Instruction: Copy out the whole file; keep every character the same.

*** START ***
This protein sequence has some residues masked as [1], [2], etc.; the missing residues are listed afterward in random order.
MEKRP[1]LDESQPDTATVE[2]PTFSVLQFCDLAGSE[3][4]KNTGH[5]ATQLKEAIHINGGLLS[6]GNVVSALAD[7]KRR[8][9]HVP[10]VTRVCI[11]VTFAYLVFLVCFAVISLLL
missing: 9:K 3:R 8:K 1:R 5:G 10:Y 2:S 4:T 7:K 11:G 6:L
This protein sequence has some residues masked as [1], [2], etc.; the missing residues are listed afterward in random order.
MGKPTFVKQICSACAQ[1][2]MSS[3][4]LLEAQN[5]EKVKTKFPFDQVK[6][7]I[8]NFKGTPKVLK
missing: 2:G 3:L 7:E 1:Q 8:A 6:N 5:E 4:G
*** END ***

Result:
This protein sequence has some residues masked as [1], [2], etc.; the missing residues are listed afterward in random order.
MEKRP[1]LDESQPDTATVE[2]PTFSVLQFCDLAGSE[3][4]KNTGH[5]ATQLKEAIHINGGLLS[6]GNVVSALAD[7]KRR[8][9]HVP[10]VTRVCI[11]VTFAYLVFLVCFAVISLLL
missing: 9:K 3:R 8:K 1:R 5:G 10:Y 2:S 4:T 7:K 11:G 6:L
This protein sequence has some residues masked as [1], [2], etc.; the missing residues are listed afterward in random order.
MGKPTFVKQICSACAQ[1][2]MSS[3][4]LLEAQN[5]EKVKTKFPFDQVK[6][7]I[8]NFKGTPKVLK
missing: 2:G 3:L 7:E 1:Q 8:A 6:N 5:E 4:G